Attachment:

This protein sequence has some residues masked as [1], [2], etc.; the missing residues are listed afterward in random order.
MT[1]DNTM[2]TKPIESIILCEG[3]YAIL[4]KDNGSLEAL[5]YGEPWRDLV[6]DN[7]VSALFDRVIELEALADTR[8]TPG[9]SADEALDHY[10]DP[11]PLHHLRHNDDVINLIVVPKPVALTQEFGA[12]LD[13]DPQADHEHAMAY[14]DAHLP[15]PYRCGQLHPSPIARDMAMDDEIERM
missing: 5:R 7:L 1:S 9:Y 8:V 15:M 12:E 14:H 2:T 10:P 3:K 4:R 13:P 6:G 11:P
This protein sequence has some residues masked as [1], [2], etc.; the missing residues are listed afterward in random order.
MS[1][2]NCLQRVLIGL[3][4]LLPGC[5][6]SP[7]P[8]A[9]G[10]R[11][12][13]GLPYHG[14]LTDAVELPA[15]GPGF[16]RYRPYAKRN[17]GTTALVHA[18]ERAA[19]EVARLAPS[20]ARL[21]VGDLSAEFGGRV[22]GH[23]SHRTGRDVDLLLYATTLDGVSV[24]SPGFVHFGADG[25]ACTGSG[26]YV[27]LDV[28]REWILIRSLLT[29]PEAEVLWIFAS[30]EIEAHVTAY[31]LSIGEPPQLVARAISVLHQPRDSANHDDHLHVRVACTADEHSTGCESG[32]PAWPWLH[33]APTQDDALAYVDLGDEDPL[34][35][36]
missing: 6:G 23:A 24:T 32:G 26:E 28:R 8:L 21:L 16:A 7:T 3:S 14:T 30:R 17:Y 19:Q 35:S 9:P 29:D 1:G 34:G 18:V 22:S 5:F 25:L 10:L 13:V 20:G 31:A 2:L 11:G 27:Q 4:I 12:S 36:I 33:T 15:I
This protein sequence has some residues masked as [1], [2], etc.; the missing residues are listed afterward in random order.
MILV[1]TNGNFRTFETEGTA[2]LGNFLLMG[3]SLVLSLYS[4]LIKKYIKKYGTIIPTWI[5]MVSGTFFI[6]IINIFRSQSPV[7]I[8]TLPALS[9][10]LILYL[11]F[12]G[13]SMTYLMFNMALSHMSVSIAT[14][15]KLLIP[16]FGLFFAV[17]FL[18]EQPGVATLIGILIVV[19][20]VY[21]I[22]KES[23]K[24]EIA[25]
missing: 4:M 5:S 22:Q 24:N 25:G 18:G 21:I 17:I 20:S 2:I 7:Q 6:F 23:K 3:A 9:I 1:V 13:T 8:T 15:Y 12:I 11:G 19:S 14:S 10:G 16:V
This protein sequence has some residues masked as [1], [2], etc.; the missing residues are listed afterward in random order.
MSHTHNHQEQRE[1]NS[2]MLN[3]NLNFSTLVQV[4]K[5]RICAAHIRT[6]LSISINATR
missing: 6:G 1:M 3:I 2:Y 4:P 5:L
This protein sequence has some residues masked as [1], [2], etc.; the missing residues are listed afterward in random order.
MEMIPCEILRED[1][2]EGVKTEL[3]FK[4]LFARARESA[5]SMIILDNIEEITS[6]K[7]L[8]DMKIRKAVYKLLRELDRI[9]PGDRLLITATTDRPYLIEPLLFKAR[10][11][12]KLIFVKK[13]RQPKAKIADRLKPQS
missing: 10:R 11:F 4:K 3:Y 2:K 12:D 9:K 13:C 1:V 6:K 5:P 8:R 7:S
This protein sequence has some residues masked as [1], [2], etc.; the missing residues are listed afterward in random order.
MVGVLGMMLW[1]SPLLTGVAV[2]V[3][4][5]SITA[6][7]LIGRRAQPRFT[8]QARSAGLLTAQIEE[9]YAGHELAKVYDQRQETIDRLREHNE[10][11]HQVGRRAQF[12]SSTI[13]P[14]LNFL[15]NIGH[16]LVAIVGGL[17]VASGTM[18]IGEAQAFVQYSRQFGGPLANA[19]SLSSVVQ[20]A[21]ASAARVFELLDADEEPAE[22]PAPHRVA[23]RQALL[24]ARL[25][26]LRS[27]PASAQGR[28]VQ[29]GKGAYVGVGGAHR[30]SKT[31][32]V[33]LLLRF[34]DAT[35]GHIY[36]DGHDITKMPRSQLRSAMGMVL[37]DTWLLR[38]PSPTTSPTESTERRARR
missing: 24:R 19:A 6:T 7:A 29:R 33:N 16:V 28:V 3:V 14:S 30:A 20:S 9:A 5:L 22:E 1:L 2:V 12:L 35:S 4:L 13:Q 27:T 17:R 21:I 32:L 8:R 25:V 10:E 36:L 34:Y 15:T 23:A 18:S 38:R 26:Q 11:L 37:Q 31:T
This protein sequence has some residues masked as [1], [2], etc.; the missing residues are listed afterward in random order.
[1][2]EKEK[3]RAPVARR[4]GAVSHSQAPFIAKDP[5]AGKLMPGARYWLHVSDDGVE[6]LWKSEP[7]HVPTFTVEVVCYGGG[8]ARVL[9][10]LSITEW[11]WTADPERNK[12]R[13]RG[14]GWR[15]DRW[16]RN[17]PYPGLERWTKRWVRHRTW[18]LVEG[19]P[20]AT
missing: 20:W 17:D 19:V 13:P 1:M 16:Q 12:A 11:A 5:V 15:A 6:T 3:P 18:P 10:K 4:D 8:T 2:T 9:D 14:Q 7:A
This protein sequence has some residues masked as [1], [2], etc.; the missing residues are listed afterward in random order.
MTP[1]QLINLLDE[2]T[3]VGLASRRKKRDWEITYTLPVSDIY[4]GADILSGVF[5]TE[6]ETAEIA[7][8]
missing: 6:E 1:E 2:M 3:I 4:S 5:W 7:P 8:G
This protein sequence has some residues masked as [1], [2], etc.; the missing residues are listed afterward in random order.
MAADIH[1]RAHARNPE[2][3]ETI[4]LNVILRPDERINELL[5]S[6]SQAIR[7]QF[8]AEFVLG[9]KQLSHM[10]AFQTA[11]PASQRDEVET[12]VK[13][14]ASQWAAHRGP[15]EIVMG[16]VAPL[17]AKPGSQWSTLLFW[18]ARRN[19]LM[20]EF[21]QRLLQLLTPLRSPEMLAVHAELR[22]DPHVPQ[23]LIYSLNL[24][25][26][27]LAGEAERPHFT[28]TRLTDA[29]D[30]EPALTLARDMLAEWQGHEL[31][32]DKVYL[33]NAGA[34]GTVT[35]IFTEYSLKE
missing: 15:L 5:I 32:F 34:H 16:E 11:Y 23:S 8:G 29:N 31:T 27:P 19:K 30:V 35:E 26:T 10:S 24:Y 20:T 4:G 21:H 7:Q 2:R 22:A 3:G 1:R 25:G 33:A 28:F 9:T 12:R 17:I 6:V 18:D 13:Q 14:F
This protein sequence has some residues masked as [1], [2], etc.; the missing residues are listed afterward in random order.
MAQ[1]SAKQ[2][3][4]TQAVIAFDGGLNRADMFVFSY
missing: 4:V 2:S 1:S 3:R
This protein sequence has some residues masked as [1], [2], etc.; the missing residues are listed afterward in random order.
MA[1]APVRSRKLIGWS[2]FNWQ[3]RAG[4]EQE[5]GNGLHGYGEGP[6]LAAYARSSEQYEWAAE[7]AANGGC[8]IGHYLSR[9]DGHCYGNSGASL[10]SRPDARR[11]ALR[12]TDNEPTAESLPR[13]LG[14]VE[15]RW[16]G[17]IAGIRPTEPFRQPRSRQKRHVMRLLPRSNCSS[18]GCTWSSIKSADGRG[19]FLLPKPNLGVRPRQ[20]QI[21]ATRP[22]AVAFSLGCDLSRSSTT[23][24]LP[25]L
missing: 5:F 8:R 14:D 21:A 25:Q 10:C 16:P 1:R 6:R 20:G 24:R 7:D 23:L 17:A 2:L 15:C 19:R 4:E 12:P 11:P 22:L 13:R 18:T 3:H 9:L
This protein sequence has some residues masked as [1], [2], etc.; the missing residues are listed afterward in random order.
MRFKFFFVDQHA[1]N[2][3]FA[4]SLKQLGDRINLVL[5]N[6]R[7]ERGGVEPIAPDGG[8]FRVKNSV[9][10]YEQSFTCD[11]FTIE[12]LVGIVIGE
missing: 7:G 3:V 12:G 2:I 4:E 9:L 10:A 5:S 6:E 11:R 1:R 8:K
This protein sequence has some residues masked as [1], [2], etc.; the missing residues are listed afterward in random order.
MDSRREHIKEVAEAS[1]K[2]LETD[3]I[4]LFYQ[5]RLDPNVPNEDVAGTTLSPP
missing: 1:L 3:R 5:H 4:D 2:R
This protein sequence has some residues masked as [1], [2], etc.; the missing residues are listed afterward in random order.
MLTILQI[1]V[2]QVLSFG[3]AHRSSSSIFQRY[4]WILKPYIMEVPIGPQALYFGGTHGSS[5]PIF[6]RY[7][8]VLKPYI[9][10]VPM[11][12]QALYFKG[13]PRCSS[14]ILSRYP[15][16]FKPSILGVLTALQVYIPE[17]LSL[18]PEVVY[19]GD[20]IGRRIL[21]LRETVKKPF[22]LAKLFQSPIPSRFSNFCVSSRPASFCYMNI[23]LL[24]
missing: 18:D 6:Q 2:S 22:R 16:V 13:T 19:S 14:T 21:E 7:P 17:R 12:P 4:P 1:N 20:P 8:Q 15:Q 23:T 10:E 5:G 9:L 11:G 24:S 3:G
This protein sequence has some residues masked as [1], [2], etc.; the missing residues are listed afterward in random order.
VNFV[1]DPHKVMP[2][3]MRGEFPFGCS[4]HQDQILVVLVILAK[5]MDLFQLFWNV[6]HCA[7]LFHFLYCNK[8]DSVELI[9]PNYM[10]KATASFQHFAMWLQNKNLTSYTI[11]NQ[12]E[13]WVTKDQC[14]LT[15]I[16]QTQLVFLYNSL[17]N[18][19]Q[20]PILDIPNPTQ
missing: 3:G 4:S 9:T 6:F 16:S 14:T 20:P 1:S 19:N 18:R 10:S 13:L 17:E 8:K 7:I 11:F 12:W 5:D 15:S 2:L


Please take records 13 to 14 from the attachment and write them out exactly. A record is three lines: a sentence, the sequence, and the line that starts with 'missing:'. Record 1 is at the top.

This protein sequence has some residues masked as [1], [2], etc.; the missing residues are listed afterward in random order.
MDSRREHIKEVAEAS[1]K[2]LETD[3]I[4]LFYQ[5]RLDPNVPNEDVAGTTLSPP
missing: 1:L 3:R 5:H 4:D 2:R
This protein sequence has some residues masked as [1], [2], etc.; the missing residues are listed afterward in random order.
MLTILQI[1]V[2]QVLSFG[3]AHRSSSSIFQRY[4]WILKPYIMEVPIGPQALYFGGTHGSS[5]PIF[6]RY[7][8]VLKPYI[9][10]VPM[11][12]QALYFKG[13]PRCSS[14]ILSRYP[15][16]FKPSILGVLTALQVYIPE[17]LSL[18]PEVVY[19]GD[20]IGRRIL[21]LRETVKKPF[22]LAKLFQSPIPSRFSNFCVSSRPASFCYMNI[23]LL[24]
missing: 18:D 6:Q 2:S 22:R 16:V 13:T 19:S 14:T 21:E 7:P 17:R 12:P 4:P 1:N 20:P 8:Q 15:Q 23:T 10:E 5:G 9:L 11:G 24:S 3:G